Keyboarding- A Literacy Skill?
The answer is a resounding, YES! In reviewing a number of literacy and study skills checklists located on the internet, by third grade, students need to be able to use computer software to locate information for content areas in both science and social studies. On some checklists, students are required to access and use computer software to read e-books. Keyboarding is not just a way to address poor handwriting skills. Students are expected to use computers to analyze data from projects in the classroom. Keyboarding is an essential skill for college preparation and future employment.
- “Keyboarding is a cumulative skill – what can be effectively learned at one level depends heavily upon what has been learned earlier. If hunt ‘n peck habits become ingrained, it becomes much more difficult to develop a competent keyboarding skill. You need that basic foundation early on.”1
- Based on the standards of the International Society for Technology in Education (ISTE), keyboarding literacy needs to begin in the early years to prevent the development of hunt ‘n peck habits. Exposure to and interaction with technology needs to begin no later than four years of age.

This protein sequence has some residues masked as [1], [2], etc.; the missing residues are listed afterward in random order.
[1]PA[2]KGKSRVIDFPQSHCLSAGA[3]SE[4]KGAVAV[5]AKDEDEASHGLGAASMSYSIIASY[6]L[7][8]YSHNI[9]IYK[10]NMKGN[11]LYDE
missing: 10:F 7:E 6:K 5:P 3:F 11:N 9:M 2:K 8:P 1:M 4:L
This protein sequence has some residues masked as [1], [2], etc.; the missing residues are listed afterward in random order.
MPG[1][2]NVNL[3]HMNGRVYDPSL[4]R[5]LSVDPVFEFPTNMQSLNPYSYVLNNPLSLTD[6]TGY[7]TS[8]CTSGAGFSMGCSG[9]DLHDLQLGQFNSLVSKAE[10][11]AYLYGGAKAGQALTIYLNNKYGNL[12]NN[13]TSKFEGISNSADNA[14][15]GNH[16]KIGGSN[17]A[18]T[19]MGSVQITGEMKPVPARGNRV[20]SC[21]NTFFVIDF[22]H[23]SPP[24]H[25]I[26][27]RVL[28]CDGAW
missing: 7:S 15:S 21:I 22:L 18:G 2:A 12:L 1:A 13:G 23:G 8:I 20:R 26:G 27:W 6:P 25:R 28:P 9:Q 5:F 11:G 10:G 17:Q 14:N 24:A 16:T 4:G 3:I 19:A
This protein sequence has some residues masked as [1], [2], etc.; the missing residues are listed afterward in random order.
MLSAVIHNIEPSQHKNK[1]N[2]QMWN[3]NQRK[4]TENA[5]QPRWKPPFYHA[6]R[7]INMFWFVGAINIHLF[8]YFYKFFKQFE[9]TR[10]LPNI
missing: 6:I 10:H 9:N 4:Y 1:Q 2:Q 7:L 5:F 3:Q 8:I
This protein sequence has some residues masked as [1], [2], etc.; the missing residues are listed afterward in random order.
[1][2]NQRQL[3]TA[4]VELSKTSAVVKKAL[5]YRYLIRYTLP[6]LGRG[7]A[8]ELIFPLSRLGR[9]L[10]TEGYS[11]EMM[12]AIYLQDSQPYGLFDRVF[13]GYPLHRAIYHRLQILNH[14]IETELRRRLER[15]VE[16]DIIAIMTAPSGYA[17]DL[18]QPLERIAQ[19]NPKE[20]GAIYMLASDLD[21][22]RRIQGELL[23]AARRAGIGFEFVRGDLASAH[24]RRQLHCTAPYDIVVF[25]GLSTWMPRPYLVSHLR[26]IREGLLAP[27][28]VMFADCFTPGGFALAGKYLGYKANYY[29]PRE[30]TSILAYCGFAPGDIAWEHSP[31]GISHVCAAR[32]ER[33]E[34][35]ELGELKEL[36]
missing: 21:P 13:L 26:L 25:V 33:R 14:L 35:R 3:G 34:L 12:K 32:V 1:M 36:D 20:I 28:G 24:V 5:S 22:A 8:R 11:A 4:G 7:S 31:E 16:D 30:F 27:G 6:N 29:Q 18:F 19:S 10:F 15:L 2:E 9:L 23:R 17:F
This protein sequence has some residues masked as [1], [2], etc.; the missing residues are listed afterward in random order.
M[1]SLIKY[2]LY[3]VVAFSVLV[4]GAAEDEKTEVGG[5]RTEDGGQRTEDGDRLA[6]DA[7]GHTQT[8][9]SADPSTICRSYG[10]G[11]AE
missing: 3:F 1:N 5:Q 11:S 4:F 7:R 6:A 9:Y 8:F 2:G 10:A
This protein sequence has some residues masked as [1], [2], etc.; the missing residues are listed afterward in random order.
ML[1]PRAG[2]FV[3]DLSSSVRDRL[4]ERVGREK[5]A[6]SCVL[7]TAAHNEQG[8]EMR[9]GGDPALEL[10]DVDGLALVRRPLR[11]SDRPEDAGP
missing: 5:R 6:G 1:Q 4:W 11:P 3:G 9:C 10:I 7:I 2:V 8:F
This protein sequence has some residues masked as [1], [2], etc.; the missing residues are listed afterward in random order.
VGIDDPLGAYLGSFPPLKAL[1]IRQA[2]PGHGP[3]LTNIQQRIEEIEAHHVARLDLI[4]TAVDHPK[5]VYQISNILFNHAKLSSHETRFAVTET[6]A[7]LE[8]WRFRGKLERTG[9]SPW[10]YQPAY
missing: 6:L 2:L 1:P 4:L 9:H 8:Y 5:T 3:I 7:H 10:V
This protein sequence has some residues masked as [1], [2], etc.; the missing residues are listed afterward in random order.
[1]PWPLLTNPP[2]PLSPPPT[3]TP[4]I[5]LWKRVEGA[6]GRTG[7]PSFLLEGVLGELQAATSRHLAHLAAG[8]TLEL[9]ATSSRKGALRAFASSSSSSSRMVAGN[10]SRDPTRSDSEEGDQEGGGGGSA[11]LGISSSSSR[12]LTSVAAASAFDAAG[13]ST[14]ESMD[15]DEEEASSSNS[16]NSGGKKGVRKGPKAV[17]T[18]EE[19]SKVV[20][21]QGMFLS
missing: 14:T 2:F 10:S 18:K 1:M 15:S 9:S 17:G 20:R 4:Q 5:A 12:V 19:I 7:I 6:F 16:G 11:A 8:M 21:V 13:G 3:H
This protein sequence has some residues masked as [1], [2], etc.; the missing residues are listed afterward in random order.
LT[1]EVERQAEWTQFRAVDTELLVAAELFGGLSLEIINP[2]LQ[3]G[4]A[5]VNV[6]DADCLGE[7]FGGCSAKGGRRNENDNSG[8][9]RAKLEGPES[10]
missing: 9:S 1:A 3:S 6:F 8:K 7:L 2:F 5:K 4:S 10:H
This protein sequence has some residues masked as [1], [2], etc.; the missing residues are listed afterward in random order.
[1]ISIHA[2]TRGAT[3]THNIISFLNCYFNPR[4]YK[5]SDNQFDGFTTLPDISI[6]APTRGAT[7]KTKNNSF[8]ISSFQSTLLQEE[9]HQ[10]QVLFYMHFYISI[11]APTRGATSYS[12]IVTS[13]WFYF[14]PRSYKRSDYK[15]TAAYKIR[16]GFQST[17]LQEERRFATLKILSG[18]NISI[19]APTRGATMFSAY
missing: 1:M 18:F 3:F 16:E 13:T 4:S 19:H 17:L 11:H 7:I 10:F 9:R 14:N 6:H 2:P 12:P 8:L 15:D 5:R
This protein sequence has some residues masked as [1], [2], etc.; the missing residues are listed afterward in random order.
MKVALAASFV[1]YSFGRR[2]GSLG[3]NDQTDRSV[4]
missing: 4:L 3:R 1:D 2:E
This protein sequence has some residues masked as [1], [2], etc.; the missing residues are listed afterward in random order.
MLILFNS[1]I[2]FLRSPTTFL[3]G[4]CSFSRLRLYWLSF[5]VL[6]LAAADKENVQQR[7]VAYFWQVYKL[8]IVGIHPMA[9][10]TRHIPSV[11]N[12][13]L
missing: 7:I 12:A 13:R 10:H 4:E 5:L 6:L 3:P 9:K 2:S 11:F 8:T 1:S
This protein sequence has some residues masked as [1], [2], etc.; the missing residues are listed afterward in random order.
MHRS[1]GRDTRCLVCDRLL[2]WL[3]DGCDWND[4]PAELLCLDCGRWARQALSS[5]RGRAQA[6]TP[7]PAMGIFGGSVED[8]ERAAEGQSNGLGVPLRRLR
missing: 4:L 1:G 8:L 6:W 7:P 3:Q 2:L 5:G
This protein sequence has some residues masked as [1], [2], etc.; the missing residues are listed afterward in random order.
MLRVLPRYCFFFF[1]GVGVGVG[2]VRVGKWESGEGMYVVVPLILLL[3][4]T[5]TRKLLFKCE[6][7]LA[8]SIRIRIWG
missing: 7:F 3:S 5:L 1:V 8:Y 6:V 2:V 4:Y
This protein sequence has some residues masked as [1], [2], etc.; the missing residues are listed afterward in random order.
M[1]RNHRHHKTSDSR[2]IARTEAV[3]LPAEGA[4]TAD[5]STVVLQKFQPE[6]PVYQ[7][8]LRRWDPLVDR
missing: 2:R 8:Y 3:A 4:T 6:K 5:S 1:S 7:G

- Keyboarding speed, keyboarding accuracy and keyboarding method are the three most important factors in assessing keyboarding skill.
- A review of a number of anecdotal resources [as far back as the 1930’s] on keyboarding in schools reveals that elementary school teachers have reported that students demonstrate improvement in sentence structure. Language arts capabilities also improve with the use of word processing programming.
When Should A Child Begin To Learn The Keyboard?
Based on ISTE standards, pre-school children should know how to negotiate a simple menu on the computer screen using a mouse; begin to create stories using pictures and simple letters/words; identify power keys, such as ENTER and the spacebar; use technology terms, such as camera, battery and computer; and turn smart toys on and off.
Laurie Edwards, in her article on Education.com, states “Computer classes are taught in most kindergarten and elementary schools, so preschoolers who are already familiar with the operation of the keyboard and mouse will be ahead of the learning curve. They may also have an advantage if they have the opportunity to play with educational programs, as many learn reading and number skills from computer software. Some experts suggest that allowing preschoolers to have computer time can be beneficial because computer use: Introduces educational skills; Teaches spatial and logical skills; Stimulates language comprehension; Increases self-esteem and self-confidence; Prepares children for future computer use; Improves long term memory and manual dexterity; Boosts problem solving skills.